Lloyd, R. M. (1974). Mating systems and genetic load in pioneer and non-pioneer Hawaiian Pteridophyta. Botanical Journal of the Linnean Society, 69, 23-35.

Lloyd, R. M. and Warne, T. R. (1978). The absence of genetic load in a morphologically variable sexual species, Ceratopteris thalictroides (Parkeriaceae). Systematic Botany, 3, 20-36.

Lott, M. S., Volin, J. C., Pemberton, R. W., and Austin, D. F. (2003). The reproductive biology of the invasive ferns Lygodium microphyllum and L. japonicum (Schizaeaceae): implications for invasive potential. American Journal of Botany, 90, 1144-1152.

Maki, M. and Asada, Y.-J. (1998). High genetic variability revealed by allozymic loci in the narrow endemic fern Polystichum otomasui (Dryopteridaceae). Heredity, 80, 604-610.

Masuyama, S. (1979). Reproductive biology of the fern Phegopteris decursive-pinnata. I. The dissimilar mating systems of diploids and tetraploids. Botanical Magazine (Tokyo), 92, 275-289.

Masuyama, S. and Watano, Y. (1990). Trends for inbreeding in polyploid pteridophytes. Plant Species Biology, 5, 13-17.

Masuyama, S., Mitui, K., and Nakato, N. (1987). Studies on intraspecific polyploids of the fern Lepisorus thunbergianus. (3) Mating system and the ploidy. Journal of Japanese Botany, 62, 321-331.

McCauley, D. E., Whittier, D. P., and Reilly, L. M. (1985). Inbreeding and the rate of self-fertilization in a grape fern, Botrychium dissectum. American Journal of Botany, 72, 1978-1981.

Muller, H. J. (1950). Our load of mutations. The American Journal of Human Genetics, 2, 111-176.

Nei, M. (1973). Analysis of gene diversity in subdivided populations. Proceedings of the National Academy of Sciences of the United States of America, 70, 3321-3323.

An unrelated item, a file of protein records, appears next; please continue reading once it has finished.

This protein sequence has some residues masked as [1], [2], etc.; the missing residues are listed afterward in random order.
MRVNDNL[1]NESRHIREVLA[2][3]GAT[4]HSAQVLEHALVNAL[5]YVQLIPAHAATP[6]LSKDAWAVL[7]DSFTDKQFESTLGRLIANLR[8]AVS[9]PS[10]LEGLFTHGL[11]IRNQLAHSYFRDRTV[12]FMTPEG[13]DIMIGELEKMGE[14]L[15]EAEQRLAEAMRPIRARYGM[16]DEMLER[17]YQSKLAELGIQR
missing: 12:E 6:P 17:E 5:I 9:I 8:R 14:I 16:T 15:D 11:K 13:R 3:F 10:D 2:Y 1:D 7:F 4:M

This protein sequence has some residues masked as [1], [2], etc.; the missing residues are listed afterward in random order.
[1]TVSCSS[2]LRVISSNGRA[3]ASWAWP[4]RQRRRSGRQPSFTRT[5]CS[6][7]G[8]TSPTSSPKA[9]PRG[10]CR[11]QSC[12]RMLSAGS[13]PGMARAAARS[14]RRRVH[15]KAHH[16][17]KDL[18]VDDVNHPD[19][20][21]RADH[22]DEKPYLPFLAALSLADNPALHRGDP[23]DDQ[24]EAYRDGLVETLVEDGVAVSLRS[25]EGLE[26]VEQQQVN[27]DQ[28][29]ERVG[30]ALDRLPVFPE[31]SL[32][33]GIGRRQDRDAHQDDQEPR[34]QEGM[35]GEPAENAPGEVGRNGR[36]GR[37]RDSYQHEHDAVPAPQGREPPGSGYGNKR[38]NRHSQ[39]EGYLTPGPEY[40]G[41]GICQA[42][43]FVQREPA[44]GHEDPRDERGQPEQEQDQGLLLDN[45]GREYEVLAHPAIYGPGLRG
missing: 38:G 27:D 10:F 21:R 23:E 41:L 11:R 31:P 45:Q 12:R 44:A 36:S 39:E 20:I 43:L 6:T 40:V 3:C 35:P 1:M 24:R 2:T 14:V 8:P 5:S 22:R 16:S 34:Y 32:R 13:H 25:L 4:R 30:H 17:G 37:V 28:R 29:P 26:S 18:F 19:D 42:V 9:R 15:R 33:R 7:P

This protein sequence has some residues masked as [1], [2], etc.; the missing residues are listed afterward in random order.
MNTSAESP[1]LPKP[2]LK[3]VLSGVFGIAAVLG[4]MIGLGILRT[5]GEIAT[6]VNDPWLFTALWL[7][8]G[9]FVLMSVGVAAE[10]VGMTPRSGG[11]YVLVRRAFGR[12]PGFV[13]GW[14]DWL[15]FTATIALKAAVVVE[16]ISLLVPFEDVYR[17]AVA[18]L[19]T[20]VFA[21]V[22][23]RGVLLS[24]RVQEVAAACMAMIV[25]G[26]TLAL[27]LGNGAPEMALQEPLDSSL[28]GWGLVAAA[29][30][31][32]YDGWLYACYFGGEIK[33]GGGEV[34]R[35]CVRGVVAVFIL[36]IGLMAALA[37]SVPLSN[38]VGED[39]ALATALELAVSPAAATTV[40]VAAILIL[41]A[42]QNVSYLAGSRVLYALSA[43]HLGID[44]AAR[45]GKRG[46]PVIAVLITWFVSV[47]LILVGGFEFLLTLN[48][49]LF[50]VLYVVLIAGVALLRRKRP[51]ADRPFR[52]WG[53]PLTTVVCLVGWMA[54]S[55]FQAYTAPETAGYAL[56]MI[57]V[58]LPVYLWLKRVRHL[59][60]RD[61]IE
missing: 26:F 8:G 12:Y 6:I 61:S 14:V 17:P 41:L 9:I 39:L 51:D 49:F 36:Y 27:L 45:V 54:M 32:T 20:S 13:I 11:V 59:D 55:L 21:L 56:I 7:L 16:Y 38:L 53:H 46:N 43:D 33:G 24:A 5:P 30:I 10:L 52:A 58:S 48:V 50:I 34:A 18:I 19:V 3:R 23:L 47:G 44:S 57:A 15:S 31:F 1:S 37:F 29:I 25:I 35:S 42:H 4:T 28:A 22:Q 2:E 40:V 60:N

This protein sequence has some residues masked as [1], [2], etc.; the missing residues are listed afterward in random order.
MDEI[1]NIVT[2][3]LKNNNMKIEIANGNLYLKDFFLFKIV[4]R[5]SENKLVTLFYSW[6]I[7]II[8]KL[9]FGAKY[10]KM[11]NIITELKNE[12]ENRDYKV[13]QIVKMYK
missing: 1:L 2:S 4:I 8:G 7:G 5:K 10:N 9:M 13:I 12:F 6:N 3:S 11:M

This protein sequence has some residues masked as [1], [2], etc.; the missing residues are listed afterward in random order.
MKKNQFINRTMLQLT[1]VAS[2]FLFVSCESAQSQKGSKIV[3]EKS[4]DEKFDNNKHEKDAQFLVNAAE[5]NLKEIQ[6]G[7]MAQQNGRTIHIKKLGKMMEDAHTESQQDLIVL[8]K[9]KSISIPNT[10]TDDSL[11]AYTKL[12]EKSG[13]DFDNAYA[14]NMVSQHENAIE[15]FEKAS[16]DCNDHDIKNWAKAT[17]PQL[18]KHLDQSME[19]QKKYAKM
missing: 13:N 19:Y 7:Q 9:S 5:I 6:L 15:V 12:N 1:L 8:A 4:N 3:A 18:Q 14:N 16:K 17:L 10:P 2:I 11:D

Nei, M. (1977). F-statistics and analysis of gene diversity in subdivided populations. Annals of Human Genetics, 41, 225-233.

Nei, M. (1978). Estimation of average heterozygosity and genetic distance from a small number of individuals. Genetics, 89, 583-590.

Otto, S. P. and Marks, J. C. (1996). Mating systems and the evolutionary transition between haploidy and diploidy. Biological Journal of the Linnean Society, 57, 197-218.

Pangua, E. and Vega, B. (1996). Comparative study of gametophyte development in Cosentinia and Anogramma (Hemionitidaceae) and Cheilanthes (Sinopteridaceae). In Pteridology in Perspective, ed. J. M. Camus, M. Gibby, and R. J. John. Kew: Royal Botanic Gardens, pp. 497-508.

Peck, J. H., Peck, C. J., and Farrar, D. R. (1990). Comparative life history studies and the distribution of pteridophyte populations. American Fern Journal, 80, 126-142.

Pérez-García, B. and Riba, R. (1998). Bibliografía sobre Gametofitos de Helechos y Plantas Afines. Monographs in Systematic Botany from the Missouri Botanical Garden, Vol. 70, ed. V. C. Hollowell. St. Louis, MO: Missouri Botanical Garden Press.

Price, J. P. and Clague, D. A. (2002). How old is the Hawaiian biota? Geology and phylogeny suggest recent divergence. Proceedings of the Royal Society of London Series B, Biological Sciences, 269, 2429-2435.

Pryor, K. V., Young, J. E., Rumsey, F. J., Edwards, K. J., Bruford, M. W., and Rogers, H. J. (2001). Diversity, genetic structure and evidence of outcrossing in British populations of the rock fern Adiantum capillus-veneris using microsatellites. Molecular Ecology, 10, 1881-1894.

Quintanilla, L. G., Pangua, E., Amigo, J., and Pajaron. S. (2005). Comparative study of the sympatric ferns Culcita macrocarpa and Woodwardia radicans: sexual phenotype. Flora, 200, 187-194.

Rabinowitz, D. (1981). Seven forms of rarity. In The Biological Aspects of Rare Plant Conservation, ed. H. Synge. Chichester: Wiley, pp. 205-217.

Ranker, T. A. (1987). Experimental systematics and population biology of the fern genera Hemionitis and Gymnopteris with reference to Bommeria. Unpublished Ph.D. Thesis, University of Kansas, Lawrence, KS.

Ranker, T. A. (1992a). Genetic diversity, mating systems, and interpopulation gene flow in neotropical Hemionitis palmata L. (Adiantaceae). Heredity, 69, 175-183.

Ranker, T. A. (1992b). Genetic diversity of endemic Hawaiian epiphytic ferns: implications for conservation. Selbyana, 13, 131-137.

Ranker, T. A. (1994). Evolution of high genetic variability in the rare Hawaiian fern Adenophorus periens and implications for conservation management. Biological Conservation, 70, 19-24.